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Why Trump’s COVID-19 diagnosis may be a ‘body blow’ to his supporters

With only a month left for the elections,the President, First Lady, a few top aides including his campaign manager and several Senators have tested positive for COVID-19, redirecting the Trump re-election campaign. Special Correspondent Jeff Greenfield joins Hari Sreenivasan to discuss possible political implications.

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  • Hari Sreenivasan:

    For more on the political implications of the president's coronavirus diagnosis with just a few weeks left until election day, I spoke with Special Correspondent Jeff Greenfield who joined us from Santa Barbara, California.

    Jeff, last time we spoke, you said fate is not done with this campaign. What are the political consequences of what's happened this week and more specifically, the president's positive COVID test?

  • Jeff Greenfield:

    Well, the argument from the Trump people is that this actually came, oddly enough, at a time when they needed a break. There was a story of his taxes, there was a calamitous debate, which a new New York Times poll out just today shows really hurt him in Florida and Pennsylvania. You had the stories about white supremacy. And so, in this sense, the campaign gets frozen and there may be a feeling of goodwill the way there was when Reagan was shot in 1981.

    The counter argument is, wait a minute, in a sense, Trump helped set the politicization of this illness. And I think one of the consequences may be that from Trump's most ardent supporters, who've rallied around his case, that it's a hoax or a fraud, it's overstated, it's political, the mask is an intrusion on freedom, this has got to be a bit of a body blow. And if I'm a big Trump contributor who went out to Bedminster, New Jersey, when Trump came there to raise money, knowing that one of his closest aides was positive, that might not sit so well.

  • Hari Sreenivasan:

    Should candidate Biden, former Vice President Biden, should they be out on the campaign trail considering that the incubation period for the virus that we know about is still several days? Are they putting themselves or the people around them in greater danger?

  • Jeff Greenfield:

    It's a fair question. I think the answer from the Biden people say, look, we spent six months being as careful as humanly possible. We've been criticized, ridiculed for taking care and why do we have to be punished because of our correct behavior, versus the other side's reckless behavior? No, I don't think that's going to fly.

  • Hari Sreenivasan:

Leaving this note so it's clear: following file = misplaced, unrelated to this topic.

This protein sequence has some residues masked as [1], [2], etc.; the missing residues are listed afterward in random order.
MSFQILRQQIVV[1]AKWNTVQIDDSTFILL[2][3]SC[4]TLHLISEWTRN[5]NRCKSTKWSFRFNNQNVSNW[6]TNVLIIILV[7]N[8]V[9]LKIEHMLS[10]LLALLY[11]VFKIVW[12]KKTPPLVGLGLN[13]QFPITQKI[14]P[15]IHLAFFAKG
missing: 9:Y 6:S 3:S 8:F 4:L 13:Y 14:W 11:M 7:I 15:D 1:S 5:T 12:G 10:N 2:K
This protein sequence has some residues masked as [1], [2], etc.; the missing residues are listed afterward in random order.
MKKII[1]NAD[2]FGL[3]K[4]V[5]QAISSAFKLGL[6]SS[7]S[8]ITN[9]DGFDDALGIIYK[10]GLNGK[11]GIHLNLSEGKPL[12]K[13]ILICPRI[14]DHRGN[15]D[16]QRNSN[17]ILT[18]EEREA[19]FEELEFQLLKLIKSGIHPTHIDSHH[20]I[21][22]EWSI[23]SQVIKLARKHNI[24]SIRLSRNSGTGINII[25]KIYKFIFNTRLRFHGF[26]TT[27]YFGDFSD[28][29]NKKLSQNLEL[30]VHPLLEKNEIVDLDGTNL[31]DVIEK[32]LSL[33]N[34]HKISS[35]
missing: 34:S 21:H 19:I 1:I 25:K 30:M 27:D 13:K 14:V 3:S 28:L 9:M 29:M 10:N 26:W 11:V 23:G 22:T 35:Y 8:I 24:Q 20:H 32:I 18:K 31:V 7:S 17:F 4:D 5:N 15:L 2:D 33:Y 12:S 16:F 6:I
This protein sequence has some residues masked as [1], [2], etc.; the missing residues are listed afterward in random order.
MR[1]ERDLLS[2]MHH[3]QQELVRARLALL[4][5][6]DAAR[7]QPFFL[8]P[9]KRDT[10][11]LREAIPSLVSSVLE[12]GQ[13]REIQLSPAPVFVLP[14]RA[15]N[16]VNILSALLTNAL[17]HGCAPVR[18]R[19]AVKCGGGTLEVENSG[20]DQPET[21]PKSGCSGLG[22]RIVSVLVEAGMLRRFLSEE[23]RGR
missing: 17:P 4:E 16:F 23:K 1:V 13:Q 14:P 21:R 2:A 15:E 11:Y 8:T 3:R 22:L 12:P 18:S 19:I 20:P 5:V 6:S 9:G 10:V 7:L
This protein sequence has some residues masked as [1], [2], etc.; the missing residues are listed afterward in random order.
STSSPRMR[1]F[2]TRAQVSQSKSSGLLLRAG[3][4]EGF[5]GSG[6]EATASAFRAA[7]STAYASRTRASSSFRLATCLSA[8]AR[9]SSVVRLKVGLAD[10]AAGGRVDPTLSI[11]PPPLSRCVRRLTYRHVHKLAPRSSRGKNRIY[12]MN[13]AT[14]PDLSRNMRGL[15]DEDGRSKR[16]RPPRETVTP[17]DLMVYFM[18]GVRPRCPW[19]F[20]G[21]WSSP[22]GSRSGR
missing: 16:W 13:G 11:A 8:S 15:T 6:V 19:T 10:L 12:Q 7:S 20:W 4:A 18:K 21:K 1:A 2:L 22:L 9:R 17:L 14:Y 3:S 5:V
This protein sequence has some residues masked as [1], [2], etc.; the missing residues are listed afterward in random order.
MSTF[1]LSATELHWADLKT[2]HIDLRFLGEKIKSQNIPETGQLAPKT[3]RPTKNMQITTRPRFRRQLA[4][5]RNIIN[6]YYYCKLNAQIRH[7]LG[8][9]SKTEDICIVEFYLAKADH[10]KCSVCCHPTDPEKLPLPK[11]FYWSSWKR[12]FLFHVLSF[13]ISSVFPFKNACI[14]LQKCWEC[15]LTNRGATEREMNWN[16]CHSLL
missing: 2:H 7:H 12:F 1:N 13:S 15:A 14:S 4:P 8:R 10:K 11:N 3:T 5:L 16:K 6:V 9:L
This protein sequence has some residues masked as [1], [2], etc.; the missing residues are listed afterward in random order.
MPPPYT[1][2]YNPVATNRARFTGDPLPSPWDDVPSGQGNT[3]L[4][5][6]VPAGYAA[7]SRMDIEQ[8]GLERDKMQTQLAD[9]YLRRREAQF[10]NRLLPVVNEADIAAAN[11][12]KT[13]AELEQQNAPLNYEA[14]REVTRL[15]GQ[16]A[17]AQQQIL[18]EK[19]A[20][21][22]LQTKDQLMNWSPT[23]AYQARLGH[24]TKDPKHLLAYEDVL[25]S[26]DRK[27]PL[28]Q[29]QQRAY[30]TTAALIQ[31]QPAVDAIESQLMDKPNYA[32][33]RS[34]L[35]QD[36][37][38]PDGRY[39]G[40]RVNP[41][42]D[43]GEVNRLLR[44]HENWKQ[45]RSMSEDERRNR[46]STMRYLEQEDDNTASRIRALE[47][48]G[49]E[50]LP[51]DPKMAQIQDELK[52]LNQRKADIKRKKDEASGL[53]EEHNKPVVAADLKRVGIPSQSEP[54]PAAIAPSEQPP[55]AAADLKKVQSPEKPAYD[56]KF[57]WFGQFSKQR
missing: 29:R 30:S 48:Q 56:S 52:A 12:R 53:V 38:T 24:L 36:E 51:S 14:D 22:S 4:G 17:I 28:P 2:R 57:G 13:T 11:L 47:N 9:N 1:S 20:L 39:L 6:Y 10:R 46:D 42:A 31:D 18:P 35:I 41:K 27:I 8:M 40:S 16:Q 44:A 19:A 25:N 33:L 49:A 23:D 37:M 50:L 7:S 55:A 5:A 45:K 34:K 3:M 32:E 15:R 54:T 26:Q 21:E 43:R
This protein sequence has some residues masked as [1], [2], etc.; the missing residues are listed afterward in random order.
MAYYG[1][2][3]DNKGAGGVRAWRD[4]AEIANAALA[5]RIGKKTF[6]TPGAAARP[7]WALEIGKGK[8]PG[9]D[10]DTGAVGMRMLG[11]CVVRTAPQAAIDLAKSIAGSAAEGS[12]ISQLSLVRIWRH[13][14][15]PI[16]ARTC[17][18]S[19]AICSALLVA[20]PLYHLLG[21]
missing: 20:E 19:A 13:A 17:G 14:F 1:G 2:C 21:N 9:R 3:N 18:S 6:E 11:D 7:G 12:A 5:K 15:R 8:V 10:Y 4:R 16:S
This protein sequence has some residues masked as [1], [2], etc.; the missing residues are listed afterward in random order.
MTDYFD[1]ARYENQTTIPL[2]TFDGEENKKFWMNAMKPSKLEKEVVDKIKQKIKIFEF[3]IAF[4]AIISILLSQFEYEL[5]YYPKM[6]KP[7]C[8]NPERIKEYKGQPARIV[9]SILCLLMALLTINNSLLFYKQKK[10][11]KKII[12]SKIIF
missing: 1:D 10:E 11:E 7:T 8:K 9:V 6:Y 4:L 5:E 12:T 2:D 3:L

What are your concerns for the president, kind of long term, not just physically?

  • Jeff Greenfield:

    The president's entire approach to life, not just politics, is domination. He's written about this often: I have to win, somebody has to lose. That's why he was looming behind Hillary Clinton at that debate in 2016. That's why he slaps the nickname "Little" on people like Marco Rubio, Adam Schiff—little, I'm bigger than you. That's who he is. And his whole argument about Biden is, he's too weak. He loves that approach with opponents—I'm the strong guy. So for the president to be in a hospital bed while his opponent is out on the campaign trail, you have to wonder what that does to him psychologically when his entire life is organized around the idea that, I can't be weak.

  • Hari Sreenivasan:

    You, as well as the rest of the nation, saw the president's doctor at a microphone today. Given the administration's track record, the lack of transparency on issues around COVID, is it legitimate to have doubt?

  • Jeff Greenfield:

    Yeah, on two grounds.

    First, there's the history, a presidential history of obfuscation. Grover Cleveland had emergency jaw surgery and that was kept secret. Woodrow Wilson had a stroke that was kept hidden. Franklin Roosevelt was dying in 1944 of congestive heart failure. John Kennedy had all kinds of illnesses that were covered up.

    The second thing is, this White House has been completely stonewalling about a lot of issues about the president's medical history. Why did he go to Walter Reed several months ago?

    So, yeah, there are grounds for at least skepticism about whether the public is getting the true story on something that the public has every right to know. We're being asked to re-elect this president and if we're not getting transparent, clear, honest information about his health, that's a pretty serious matter.

  • Hari Sreenivasan:

    Jeff Greenfield, thanks so much for joining us.

  • Jeff Greenfield:

    OK, Hari.

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